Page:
Stevens Point Journal


STEVENS POINT – Motorists who kill deer in car crashes no longer need to contact local police to get a permit to keep game meat.

A new call center in the state’s Department of Natural Resources can issue permits at any time of the day or night. Previously, a motorist who wanted to keep a road-killed carcass would have to contact local police who then had to send an officer who would issue a permit before the animal could be removed from the site.

The law has changed to save drivers and officers time after crashes – especially important when officers may be busy with emergencies, Portage County Sheriff Mike Lukas said.

And there are a lot of accidents in Wisconsin – about 26,000 deer are killed by vehicles each year, according to the DNR.

Drivers should always contact police after accidents that have caused $ 1,000 or more in damage to a vehicle, Lukas said. Officers responding to these accidents will issue tags of deer killed by a car, according to the DNR. The system eliminates the need for an agent to respond for the sole purpose of providing a tag.

Drivers who need turkey or bear tags should always call the local police.

The new hotline will be open every day between 7 a.m. and 10 p.m. Outside of these hours, motorists can call and leave a voicemail message that includes their name, phone number, the county in which the carcass is located and the location of the accident using the nearest intersection or mile marker . The motorist can then take the carcass.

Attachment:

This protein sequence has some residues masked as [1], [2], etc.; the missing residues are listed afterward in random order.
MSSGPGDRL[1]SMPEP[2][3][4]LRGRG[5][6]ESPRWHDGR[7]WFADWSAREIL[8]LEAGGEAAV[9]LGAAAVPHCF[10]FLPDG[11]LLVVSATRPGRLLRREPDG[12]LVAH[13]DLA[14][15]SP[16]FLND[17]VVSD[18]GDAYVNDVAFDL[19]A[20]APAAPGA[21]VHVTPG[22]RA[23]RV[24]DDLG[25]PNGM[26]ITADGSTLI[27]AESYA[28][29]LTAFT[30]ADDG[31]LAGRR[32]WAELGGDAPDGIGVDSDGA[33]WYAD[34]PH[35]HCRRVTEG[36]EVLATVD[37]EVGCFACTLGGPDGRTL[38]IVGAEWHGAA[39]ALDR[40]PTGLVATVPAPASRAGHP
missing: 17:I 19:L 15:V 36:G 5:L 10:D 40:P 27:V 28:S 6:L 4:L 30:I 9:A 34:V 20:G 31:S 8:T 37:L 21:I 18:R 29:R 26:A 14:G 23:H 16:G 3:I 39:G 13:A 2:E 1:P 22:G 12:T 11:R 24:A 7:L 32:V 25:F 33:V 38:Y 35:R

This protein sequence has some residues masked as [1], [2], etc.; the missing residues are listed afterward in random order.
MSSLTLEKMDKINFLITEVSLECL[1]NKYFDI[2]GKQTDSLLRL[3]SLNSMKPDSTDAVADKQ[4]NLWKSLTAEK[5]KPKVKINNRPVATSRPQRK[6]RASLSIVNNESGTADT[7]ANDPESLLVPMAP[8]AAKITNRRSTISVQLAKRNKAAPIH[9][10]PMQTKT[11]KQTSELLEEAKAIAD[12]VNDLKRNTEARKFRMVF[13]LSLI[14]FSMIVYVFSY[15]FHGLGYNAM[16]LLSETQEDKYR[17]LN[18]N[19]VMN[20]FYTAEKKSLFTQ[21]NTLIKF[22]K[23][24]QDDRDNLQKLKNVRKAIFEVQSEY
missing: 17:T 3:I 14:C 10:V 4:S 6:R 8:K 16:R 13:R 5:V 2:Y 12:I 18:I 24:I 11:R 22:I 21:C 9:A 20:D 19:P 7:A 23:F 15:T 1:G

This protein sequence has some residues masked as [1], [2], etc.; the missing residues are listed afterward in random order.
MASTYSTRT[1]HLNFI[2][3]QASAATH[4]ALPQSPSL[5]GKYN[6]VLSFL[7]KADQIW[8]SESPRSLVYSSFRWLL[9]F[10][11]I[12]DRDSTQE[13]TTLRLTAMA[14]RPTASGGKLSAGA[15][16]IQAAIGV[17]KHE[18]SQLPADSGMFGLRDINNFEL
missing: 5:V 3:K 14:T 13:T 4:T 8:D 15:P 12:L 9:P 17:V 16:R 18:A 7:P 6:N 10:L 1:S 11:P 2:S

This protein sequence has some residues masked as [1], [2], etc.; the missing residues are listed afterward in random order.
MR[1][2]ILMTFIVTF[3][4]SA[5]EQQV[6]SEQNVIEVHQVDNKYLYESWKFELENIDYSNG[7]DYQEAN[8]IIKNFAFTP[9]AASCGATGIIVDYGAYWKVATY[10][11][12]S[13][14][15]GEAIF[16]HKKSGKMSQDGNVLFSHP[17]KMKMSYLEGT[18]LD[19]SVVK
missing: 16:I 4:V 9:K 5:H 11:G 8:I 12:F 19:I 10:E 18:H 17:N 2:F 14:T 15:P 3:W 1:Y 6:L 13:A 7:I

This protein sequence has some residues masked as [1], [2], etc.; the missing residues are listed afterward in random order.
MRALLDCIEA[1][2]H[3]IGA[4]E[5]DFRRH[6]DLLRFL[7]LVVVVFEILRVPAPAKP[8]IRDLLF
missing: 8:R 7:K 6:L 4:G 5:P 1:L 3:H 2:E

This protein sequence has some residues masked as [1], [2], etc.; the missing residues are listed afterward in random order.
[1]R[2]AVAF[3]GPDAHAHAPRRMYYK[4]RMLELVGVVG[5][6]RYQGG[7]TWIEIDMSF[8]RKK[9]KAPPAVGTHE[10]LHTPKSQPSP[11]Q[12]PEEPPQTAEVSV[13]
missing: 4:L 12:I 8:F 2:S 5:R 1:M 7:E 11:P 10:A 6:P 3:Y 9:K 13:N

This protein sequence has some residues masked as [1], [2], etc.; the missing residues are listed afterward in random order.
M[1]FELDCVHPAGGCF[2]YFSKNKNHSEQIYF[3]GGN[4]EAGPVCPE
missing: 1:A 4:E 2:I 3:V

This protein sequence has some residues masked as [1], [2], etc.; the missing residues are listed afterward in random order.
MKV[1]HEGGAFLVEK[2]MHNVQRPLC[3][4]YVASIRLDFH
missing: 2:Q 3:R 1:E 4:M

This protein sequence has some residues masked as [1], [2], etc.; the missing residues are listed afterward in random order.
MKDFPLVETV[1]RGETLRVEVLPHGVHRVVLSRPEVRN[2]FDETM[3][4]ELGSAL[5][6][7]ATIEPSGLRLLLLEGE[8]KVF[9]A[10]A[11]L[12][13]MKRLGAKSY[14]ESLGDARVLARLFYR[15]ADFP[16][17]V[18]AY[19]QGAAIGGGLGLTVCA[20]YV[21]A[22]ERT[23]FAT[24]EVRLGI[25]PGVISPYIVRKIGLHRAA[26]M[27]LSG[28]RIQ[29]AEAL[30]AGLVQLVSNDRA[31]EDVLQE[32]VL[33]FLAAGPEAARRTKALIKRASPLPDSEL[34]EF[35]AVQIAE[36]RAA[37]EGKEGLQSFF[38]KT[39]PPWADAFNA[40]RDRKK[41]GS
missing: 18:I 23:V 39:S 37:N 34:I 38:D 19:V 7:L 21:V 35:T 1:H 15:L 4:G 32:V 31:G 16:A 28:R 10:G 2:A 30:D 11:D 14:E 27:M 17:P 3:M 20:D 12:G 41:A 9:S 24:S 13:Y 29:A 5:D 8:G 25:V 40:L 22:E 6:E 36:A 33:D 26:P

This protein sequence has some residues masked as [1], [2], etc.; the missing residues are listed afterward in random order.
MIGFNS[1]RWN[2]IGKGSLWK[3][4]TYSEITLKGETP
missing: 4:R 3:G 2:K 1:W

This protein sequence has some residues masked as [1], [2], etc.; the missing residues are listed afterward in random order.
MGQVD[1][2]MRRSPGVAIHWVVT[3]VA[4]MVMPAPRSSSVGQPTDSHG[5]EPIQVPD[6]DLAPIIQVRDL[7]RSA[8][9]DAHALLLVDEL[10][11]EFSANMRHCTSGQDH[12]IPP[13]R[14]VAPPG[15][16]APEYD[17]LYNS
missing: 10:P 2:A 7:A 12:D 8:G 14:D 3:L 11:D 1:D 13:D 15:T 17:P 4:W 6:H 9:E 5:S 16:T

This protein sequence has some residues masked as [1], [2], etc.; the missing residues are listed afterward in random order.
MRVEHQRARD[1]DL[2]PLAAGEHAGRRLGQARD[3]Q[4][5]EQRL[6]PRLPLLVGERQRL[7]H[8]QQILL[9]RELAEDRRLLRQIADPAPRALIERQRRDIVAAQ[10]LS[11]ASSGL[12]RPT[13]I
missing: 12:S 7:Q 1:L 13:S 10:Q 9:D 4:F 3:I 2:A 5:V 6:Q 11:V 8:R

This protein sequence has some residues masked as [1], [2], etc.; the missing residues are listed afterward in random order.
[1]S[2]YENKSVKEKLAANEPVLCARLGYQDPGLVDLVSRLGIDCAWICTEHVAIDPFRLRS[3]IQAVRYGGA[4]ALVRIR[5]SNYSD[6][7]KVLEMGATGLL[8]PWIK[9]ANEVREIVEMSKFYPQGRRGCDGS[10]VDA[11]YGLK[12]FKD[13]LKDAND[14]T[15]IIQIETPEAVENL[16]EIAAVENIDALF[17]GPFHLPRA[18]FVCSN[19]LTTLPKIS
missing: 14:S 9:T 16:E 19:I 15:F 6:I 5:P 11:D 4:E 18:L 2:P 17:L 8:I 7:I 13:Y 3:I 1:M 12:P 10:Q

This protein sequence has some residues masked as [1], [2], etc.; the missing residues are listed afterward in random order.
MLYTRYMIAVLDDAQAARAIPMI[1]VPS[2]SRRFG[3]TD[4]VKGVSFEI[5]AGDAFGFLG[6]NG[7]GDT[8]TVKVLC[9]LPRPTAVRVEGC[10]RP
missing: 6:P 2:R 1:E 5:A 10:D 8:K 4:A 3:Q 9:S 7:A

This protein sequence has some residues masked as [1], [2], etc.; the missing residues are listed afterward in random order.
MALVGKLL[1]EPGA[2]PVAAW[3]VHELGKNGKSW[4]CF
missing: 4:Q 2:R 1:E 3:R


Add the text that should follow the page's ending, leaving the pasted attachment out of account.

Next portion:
Tags must be issued within 24 hours of taking the deer to comply with the law.

MNR will issue the labels through a computer generated system and mail or email them to clients.

Sari Lesk can be reached at 715-345-2257 and [email protected] Follow her on Twitter as @Sari_Lesk.

How to report a deer killed by a car

Call the MNR hotline at 608-267-7691 to obtain a tag for deer killed by a car. The line is busy between 7 a.m. and 10 p.m. Calls received outside of business hours will be routed to voicemail. Motorists can then leave the following places and take the deer:

• Name, last name spelled out

• Telephone number

• County in which the deer carcass is located

• Position of the carcass according to the intersection or the nearest kilometer post.

Number of cars killed

In 2011, according to the most recent data available, 26,114 deer were killed by cars and pulled from the roads, according to the state. This included:.

• 610 in Marathon County

• 364 in Portage County

• 507 in Wood County


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